Daily Life @ Casa Guatemala

Daily Life at Casa Guatemala

This is just a break-down of the schedule at Casa Guatemala to give you an idea of what we and the kids “do” at Casa Guatemala. What we actually do in terms of the fun, laughs and emotions I will save for another blog!


5:00am – Days start early for both the children and Orientadores at Casa Guatemala. The children are divided firstly by houses (Girls & Boys) and then by age (4-8 years and 8-16 years). So there are 4 groups of children; Varones Grandes, Niñas Grandes, Varones Pequeños & Niñas Pequeños. One person sleeps over every night with their group of children to assist them during the night, so at 5am they have the responsibility of waking all of them up and initiating the start of their daily chores. Each house has different responsibilities in their house and area, however it’s generally housework such as cleaning the bathrooms and sweeping and mopping. On the whole the kids enjoy the responsibility and are used to the work they have to do every morning. A lot of them actually seek out extra work and once finished with their own chores will begin to help with the others! At their homes they would have the same responsibilities except here we at least have electricity (most of the time!) so they can see during the early mornings.

6:00am – Once all of the chores are finished it’s time for the kids to file up and make their way to the Comedor for breakfast! This usually consists of rice, beans, corn tortillas and atoll drink full of nutrients and vitamins! After they have wolfed down their breakfast and usually repeated on tortilla’s a few times, the kids wash up their utensils and head on back to the house to brush their teeth!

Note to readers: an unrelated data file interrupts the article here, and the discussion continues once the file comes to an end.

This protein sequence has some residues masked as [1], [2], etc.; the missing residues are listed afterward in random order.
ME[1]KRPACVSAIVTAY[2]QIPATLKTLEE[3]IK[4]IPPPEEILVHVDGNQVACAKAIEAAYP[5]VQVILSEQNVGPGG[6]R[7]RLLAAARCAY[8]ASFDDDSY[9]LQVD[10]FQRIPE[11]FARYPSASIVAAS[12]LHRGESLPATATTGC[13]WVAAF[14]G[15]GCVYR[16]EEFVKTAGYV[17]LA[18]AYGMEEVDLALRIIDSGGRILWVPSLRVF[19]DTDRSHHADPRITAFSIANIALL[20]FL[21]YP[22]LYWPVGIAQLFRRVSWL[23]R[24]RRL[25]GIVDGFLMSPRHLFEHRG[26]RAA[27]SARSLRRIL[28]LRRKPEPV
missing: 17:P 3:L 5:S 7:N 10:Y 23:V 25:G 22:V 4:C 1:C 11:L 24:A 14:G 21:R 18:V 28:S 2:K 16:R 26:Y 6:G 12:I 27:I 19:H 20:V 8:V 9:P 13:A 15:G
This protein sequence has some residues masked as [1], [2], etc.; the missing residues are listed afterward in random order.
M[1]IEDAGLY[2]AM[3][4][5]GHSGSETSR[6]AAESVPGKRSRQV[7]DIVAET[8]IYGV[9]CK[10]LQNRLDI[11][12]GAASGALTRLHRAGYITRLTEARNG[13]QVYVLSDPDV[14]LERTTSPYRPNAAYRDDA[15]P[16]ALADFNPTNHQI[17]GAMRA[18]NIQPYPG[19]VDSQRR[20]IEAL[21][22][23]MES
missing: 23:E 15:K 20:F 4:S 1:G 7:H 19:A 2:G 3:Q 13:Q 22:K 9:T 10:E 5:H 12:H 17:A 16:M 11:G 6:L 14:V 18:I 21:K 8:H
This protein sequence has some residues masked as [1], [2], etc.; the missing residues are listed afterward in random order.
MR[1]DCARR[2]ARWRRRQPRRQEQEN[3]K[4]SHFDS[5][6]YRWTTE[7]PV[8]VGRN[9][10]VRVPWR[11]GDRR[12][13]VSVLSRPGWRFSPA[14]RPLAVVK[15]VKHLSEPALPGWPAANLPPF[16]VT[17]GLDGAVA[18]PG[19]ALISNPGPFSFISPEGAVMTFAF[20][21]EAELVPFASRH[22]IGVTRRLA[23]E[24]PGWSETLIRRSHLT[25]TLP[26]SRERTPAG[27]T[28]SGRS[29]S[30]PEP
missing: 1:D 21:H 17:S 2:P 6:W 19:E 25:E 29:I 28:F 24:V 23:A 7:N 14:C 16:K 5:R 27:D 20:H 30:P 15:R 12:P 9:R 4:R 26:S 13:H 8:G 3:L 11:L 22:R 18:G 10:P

7:30am-4pm – School starts for the kids and they all head off to their various classes. Classes at Casa are divided by ability and not by age so that the kids are learning at the right level and not out of their depth. This sometimes means that some kids are held back or put in classes with smaller kids but it’s vital to their education to learn the basics first. They have all of their classes in Spanish, which isn’t actually the first language of many of the children. For most of them they were born speaking Q’etchi, a native Mayan language in Guatemala. However to be successful in Guatemala it’s essential for them to learn Spanish which they wouldn’t have had the opportunity to in their home villages. As well as standard classes they do also have physical education classes, mathematics and even English classes! During school time is when the volunteers get their free time, which can be used to relax, socialise and plan activities for the children.